Several South- East Asian economies rely heavily on export
South East Asian economy ministers are gathering for a summit at which they will sign a free trade deal with Australia and New Zealand.
Members of the 10-member Association of South East Asian Nations (Asean) will sign the agreement during a three-day meeting that begins on Friday.
Talks on establishing the 12-nation free trade zone began in 2004.
The meeting in the Thai resort of Cha-Am will also witness two Asean accords on goods trade and investment.
Asean includes Indonesia, Malaysia, Philippines, Singapore and Thailand and some 500 million people are covered by the association.
The annual summit, which is being hled for the 14th year, has traditionally focused on human rights, but the worldwide financial crisis is set to be top of the agenda this year.
Several powerful Asian economies have seen their fortunes reversed as the economic downturn continues to bite.
Singapore, the region's most advanced economy, is already in a recession, while Thailand's economy shrank in the fourth quarter. Other economies, such as Malaysia and the Philippines, are suffering weak demand for their exports.
The global financial turmoil has raised fears about protectionism to protect home-grown industry. Any such moves could particularly affect South East Asian economies, as several derive a large share of their income from exports.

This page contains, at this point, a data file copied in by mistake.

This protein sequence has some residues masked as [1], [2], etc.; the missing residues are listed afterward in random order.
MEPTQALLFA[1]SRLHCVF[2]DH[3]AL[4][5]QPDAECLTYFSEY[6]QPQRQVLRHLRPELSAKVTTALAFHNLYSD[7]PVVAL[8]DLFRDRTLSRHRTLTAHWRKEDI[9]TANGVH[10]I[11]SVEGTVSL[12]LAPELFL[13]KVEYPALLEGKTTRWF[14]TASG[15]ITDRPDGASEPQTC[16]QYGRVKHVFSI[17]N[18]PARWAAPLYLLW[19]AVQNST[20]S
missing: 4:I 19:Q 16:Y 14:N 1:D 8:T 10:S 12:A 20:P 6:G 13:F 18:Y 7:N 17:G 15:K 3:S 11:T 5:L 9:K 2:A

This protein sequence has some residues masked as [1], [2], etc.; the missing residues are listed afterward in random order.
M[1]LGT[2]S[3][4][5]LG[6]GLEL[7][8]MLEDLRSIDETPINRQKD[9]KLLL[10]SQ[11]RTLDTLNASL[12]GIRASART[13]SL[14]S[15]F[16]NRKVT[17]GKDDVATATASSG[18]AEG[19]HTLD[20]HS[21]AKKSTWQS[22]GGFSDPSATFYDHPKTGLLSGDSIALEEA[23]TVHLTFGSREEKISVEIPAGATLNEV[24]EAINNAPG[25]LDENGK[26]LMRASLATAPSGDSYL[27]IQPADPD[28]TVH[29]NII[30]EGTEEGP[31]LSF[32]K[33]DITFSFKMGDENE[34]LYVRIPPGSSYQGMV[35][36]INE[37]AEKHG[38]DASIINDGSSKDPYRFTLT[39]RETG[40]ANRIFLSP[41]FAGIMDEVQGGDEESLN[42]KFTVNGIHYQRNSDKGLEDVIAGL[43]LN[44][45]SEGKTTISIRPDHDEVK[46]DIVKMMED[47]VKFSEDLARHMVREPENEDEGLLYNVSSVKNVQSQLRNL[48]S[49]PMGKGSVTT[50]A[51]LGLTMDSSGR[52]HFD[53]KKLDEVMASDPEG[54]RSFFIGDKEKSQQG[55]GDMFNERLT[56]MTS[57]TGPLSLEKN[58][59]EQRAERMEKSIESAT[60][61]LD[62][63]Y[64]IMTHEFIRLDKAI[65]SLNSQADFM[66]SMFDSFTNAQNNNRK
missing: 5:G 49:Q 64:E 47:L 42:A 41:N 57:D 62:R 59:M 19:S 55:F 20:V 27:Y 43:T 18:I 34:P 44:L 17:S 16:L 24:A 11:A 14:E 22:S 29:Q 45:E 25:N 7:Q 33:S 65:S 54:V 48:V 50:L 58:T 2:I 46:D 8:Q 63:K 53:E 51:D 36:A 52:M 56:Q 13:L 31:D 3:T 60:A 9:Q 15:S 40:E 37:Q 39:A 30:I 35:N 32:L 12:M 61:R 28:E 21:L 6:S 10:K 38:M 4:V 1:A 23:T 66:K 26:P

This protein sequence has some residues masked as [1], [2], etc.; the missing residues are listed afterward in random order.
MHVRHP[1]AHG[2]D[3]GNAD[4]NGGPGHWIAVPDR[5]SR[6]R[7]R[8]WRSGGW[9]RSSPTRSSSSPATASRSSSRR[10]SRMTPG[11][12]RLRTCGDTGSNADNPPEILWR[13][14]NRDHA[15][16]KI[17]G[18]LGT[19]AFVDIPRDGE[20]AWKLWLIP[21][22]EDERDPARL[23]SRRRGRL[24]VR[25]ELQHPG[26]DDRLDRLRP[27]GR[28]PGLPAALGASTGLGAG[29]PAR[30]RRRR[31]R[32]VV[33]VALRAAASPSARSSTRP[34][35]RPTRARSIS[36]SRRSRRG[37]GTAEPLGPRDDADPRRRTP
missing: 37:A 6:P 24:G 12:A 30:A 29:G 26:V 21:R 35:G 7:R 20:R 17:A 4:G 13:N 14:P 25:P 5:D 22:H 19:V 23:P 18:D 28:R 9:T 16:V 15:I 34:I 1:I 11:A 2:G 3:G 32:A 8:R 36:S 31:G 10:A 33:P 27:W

An Asean goods trade agreement is set to further reduce tariffs and minimise barriers to trade, by setting up a single framework for existing and future new trade agreements.
Additionally, an investment agreement to encourage capital flow within the area covered by Asean will also be ratified.
The meeting is also set to be the stage for the signing of a plan to achieve Asean's goal of a European-style economic community by 2015.
Asean, New Zealand and Australia have been deliberating the free trade pact since 2004 and last year it was announced talks had been successfully concluded.
In 2004, it was thought the deal would add more than $48bn (£33.7bn) to the GDP of the 12 countries involved.
Last weekend, finance ministers from the Asean region plus their South Korean, Chinese and Japanese counterparts agreed, in theory, to expand a proposed emergency currency fund from $80bn to $120bn.